People seeking quick fixes to achieve weight loss might be tempted by the Snake Diet.

It promotes prolonged fasts interrupted by a solitary meal. Like most fad diets, it promises quick and drastic results.

This article tells you everything you need to know about the Snake Diet, including its safety and whether it works for weight loss.

Diet review scorecard
  • Overall score: 0.79
  • Weight loss: 1
  • Healthy eating: 0
  • Sustainability: 1
  • Whole body health: 0.25
  • Nutrition quality: 1.5
  • Evidence based: 1

BOTTOM LINE: Though it promotes rapid weight loss, the Snake Diet is based on a starvation model and has many adverse effects, including severe nutrient deficiencies. It cannot be sustained without posing a significant risk to your health.

The Snake Diet promotes itself not as a restrictive diet but rather a lifestyle centered around prolonged fasting.

Founded on the belief that humans historically endured periods of famine, it argues that the human body can sustain itself on just one meal a few times a week.

It was invented by Cole Robinson, who calls himself a fasting coach but has no qualifications or background in medicine, biology, or nutrition.

The diet involves an initial fast of 48 hours — or as long as possible — supplemented with Snake Juice, an electrolyte beverage. After this period, there’s a feeding window of 1–2 hours before the next fast begins.

Robinson claims that once you reach your goal weight, you can keep cycling in and out of fasts, surviving on one meal every 24–48 hours.

Keep in mind that many of these claims have not been tested and are scientifically suspect.


The Snake Diet was invented by a fasting coach and makes untenable health claims. It involves prolonged fasts interspersed by very brief eating periods.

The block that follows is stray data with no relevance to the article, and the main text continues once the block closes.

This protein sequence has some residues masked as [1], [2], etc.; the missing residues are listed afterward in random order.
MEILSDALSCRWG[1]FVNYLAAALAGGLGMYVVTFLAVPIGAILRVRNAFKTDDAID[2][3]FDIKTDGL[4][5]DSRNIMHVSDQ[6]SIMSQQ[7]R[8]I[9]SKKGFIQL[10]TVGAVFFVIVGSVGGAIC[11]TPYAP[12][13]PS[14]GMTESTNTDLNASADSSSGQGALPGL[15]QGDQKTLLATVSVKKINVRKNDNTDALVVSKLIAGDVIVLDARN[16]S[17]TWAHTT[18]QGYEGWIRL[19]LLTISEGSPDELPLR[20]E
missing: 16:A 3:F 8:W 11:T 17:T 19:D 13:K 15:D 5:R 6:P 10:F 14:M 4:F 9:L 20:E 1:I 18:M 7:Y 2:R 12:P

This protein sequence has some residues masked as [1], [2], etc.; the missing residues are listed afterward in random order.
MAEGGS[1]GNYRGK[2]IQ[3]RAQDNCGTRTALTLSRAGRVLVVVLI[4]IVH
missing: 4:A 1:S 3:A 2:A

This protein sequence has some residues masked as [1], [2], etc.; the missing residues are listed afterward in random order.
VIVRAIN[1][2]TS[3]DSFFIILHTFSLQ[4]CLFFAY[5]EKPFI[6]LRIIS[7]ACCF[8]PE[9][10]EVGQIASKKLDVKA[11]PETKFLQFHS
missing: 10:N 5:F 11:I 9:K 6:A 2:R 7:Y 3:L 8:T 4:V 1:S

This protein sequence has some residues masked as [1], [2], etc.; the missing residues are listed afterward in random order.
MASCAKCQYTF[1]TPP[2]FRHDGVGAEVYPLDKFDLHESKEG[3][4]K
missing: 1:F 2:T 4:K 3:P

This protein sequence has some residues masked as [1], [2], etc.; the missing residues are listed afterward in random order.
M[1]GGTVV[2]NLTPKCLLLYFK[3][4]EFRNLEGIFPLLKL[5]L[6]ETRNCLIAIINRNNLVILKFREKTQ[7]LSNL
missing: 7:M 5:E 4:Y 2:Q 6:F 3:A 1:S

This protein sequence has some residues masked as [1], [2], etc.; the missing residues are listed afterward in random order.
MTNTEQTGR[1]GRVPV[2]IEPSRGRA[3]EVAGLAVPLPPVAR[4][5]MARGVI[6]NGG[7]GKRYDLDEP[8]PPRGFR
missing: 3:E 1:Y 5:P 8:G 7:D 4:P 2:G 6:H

Though the Snake Diet may superficially resemble intermittent fasting, it’s much more extreme, even reframing a standard meal pattern — breakfast, lunch, and dinner — as supplementary food.

Robinson sets several rules for the diet on his website but continually revises them via his YouTube channel. What results is a scattered set of guidelines.

The diet relies heavily on Snake Juice, which can either be purchased on Robinson’s website or made at home. The ingredients are:

  • 8 cups (2 liters) of water
  • 1/2 teaspoon (2 g) of Himalayan pink salt
  • 1 teaspoon (5 g) of salt-free potassium chloride
  • 1/2 teaspoon (2 g) of food-grade Epsom salts

Dosage guidelines don’t exist for the homemade version, but you’re limited to three packets of powdered electrolyte mix per day for the commercial product.

Robinson also makes sweeping calorie recommendations, claiming that a newcomer to the diet needs no more than 3,500 calories per week.

For context, the U.S. Department of Agriculture (USDA) recommends 1,600–2,400 daily calories for women and 2,000–3,000 for men — roughly 11,200–16,800 and 14,000–21,000 calories per week, respectively (3).

That’s significantly more than Robinson suggests, meaning that people on the Snake Diet run the risk of severe calorie deprivation.

Once you reach your goal weight, Robinson recommends 8,500 calories per week (distributed across 5 meals) for active women and 20,000 calories per week (across 3 total eating days) for active men.

Throughout the diet, you’re encouraged to measure ketones with a urine strip.